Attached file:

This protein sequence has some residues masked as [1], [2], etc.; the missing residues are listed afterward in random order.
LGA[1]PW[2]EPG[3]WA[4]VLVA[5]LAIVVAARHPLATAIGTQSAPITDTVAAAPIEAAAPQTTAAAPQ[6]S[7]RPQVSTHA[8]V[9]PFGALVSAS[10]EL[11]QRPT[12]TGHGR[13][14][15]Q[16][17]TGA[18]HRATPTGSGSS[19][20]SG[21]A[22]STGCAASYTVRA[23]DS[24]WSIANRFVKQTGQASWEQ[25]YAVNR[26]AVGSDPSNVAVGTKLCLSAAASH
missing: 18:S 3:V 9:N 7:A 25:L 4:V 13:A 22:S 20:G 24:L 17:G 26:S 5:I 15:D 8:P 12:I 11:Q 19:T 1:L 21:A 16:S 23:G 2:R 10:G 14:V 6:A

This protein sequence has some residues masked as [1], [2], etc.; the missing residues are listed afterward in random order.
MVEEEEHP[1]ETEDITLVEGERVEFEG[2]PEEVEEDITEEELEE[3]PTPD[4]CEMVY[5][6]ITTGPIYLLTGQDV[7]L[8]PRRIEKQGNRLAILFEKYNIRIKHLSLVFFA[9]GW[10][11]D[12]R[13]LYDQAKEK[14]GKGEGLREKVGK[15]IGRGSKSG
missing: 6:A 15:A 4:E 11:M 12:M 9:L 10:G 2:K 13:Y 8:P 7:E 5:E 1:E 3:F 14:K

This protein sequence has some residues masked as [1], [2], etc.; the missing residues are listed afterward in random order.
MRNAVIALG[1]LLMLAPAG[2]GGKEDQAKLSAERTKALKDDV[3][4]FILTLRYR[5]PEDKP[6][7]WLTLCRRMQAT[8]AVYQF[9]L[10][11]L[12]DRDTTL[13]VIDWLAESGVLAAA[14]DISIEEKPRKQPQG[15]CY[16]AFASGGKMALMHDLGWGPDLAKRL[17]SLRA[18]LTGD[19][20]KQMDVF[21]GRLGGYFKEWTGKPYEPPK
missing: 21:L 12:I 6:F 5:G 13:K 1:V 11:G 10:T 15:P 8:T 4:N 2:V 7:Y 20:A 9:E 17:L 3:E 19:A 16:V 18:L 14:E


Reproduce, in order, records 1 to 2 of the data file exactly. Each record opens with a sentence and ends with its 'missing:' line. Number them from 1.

This protein sequence has some residues masked as [1], [2], etc.; the missing residues are listed afterward in random order.
LGA[1]PW[2]EPG[3]WA[4]VLVA[5]LAIVVAARHPLATAIGTQSAPITDTVAAAPIEAAAPQTTAAAPQ[6]S[7]RPQVSTHA[8]V[9]PFGALVSAS[10]EL[11]QRPT[12]TGHGR[13][14][15]Q[16][17]TGA[18]HRATPTGSGSS[19][20]SG[21]A[22]STGCAASYTVRA[23]DS[24]WSIANRFVKQTGQASWEQ[25]YAVNR[26]AVGSDPSNVAVGTKLCLSAAASH
missing: 18:S 3:V 9:N 7:A 25:L 4:V 13:A 22:S 20:G 24:L 17:G 26:S 5:I 15:D 8:P 12:I 11:Q 19:T 1:L 21:A 16:S 23:G 2:R 10:G 14:V 6:A

This protein sequence has some residues masked as [1], [2], etc.; the missing residues are listed afterward in random order.
MVEEEEHP[1]ETEDITLVEGERVEFEG[2]PEEVEEDITEEELEE[3]PTPD[4]CEMVY[5][6]ITTGPIYLLTGQDV[7]L[8]PRRIEKQGNRLAILFEKYNIRIKHLSLVFFA[9]GW[10][11]D[12]R[13]LYDQAKEK[14]GKGEGLREKVGK[15]IGRGSKSG
missing: 6:A 15:A 4:E 11:M 12:M 9:L 10:G 2:K 13:Y 8:P 7:E 5:E 1:E 3:F 14:K